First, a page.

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Pentecost 16 September 24, 2017 - The Rev. Samuel Torvend
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Sermon for September 24, 2017 | Pentecost 16
Jonah 3:10 – 4:11; Psalm 145:1-18; Philippians 1:21-30; Matthew 20:1-16
 
It might be the mayor of Tacoma or the city’s Chamber of Commerce. It could be the CEO of Amazon, the nation’s president, or maybe the chair of the Federal Reserve. On any given day, you and I can hear any one of them or all of them together singing the same song: “Grow the economy, grow the economy.” After all, there are no limits to continued growth, are there?
 
It is a song, however, that would be utterly foreign to Jesus, his disciples, and those who listened to him. For in that ancient world, the world of today’s gospel reading, the notion of economic growth, of expanding wealth or land or production, did not exist. In that world then, our ancestors in the faith believed that everything in life was limited in quantity and had already been distributed by the time they were born. Are there limitations in life? Oh no, says the optimist and naïve American voice. Oh yes, said all those who listened to Jesus.
 
Thus, the first thing we need to grasp is this: Jesus’ listeners, living in a world of limitations, of jobs already distributed and unchanging from generation to generation, would consider a person asking for a job, seeking employment, as someone intent on depriving the vineyard owner of what was rightfully his. Your purpose is to step into your father’s job, your mother’s work – not going looking for work elsewhere. To ask for a job would be a shameful thing to do. On the other hand, the vineyard owner, knowing what he needs done in his fields, could go out and invite laborers to work for him – and, in the story, he does this a number of times. The owner is offering something incredibly precious to the invited laborer and thus also asking for the laborer’s loyalty – for now the owner has become the patron, the benefactor, of the unemployed who suddenly find they are working.
 
The second thing we should consider is the subtle but surprising turn the story takes. Those who were hired first for the daily wage are paid last: they need to wait until all the other workers – some who had labored for only a few hours – are paid first and, as you know, paid well. And, boy, are they unhappy when they witness those who worked little receiving the same wage as those who worked all day. The clue to their amazement and anger is in the original Greek of the gospel text. In the English translation, the owner asks, “Are you envious?” But a literal translation of the Greek text yields this question: “Is your eye evil?” That is, do you wish me dead? Are you intent on killing me for my generosity to those you think do not deserve it? Are you intent on killing me for my generosity to those you think do not deserve it? And so, at first, we might think the story is about wages and the extravagant and foolish generosity of an employer who pays $200 for 10 hours of work to some, and $200 for 2 hours of work to others. Believe me: you’ll never grow an economy with that kind of foolish generosity.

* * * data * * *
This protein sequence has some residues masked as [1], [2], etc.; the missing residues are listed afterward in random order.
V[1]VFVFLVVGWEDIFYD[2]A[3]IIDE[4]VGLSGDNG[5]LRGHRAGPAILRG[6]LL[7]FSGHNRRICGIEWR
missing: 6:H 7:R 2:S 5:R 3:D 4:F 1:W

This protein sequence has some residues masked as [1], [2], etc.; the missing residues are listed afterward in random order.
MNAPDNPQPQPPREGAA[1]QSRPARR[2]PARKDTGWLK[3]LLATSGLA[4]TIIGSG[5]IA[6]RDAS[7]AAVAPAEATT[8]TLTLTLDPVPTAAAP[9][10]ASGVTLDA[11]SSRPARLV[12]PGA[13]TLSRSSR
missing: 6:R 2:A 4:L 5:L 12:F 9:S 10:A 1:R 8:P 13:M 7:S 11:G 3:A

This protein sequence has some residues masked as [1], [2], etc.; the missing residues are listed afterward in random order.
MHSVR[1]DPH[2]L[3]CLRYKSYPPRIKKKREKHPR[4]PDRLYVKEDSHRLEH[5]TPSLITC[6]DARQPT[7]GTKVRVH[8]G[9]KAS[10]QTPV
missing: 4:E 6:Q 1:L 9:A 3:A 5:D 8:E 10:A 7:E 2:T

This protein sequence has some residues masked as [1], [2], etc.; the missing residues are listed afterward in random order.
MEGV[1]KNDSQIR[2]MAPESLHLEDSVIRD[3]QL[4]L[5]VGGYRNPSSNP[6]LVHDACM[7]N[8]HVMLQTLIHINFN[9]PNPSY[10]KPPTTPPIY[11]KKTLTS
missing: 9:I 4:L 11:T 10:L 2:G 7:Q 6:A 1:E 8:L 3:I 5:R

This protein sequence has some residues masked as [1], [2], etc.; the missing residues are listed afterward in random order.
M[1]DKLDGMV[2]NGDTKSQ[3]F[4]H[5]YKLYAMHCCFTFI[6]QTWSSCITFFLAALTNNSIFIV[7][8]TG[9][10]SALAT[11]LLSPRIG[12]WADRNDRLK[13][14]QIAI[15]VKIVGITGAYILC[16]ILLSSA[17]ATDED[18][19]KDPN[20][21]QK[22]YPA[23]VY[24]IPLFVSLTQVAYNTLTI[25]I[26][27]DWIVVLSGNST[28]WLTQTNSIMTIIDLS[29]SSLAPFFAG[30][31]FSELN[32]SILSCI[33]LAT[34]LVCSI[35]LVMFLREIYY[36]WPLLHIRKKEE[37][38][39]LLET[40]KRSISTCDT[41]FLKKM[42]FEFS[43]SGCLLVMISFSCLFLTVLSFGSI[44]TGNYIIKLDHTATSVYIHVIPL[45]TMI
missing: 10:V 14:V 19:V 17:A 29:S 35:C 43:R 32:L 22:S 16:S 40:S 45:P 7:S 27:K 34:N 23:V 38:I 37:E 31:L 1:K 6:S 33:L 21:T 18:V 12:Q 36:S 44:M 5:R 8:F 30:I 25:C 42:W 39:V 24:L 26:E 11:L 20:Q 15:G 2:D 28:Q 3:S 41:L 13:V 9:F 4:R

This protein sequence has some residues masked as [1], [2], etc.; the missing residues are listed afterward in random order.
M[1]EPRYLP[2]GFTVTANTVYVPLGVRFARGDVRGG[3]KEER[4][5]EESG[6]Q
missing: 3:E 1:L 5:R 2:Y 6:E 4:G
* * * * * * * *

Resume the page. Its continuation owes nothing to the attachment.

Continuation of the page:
But wait: why would Matthew think this story valuable enough to include it in his gospel? Is it possible, just possible, that the story is about Jesus, God’s agent in the vineyard of this world, and about your expectations and mine of who is deserving and not deserving, of who is valued and not valued in our society? For you must have recognized that those who were invited last by the owner and paid well did nothing – nothing – to earn such treatment. To those who worked all day, the latecomers’ pitiful contribution to the workload was deemed pathetic. And yet the owner treated them graciously. Is it possible that Jesus is asking his listeners, is asking you and me: Who is considered valuable in your economy? Or this: Does the astounding generosity of God the vineyard owner shape your sense, my sense, of who holds value?
 
At the moment I am mindful of the fact that here we drink from a wine cup each and every Sunday and that what we drink is the fruit of the vineyard and human labor. I am mindful of this as well: that those who work in the vineyards of the West Coast speak Spanish, live in poor housing, are surrounded by pesticides, and engage in back-breaking work. A good number of these women and men are undocumented immigrants who simply want work in order to support children and grandparents who have no savings account, no social security, no pension, no college fund, no retirement fund. I am mindful of this: that we give thanks to God at this altar for the fruit of the vine and would not be able to receive this life-giving drink flowing from Christ were it not for the labor of those who some say – who some say – have little or no value, who are expendable, whose labor is a form of theft from hard working Americans. I wonder, then, if this story of the vineyard, if this story of generosity where no generosity was expected, if this story of astonishing grace invites you and me to seek and discover the presence of Christ in what some may consider of little worth but precious, precious, in the eyes of the One who owns the vineyard of this world.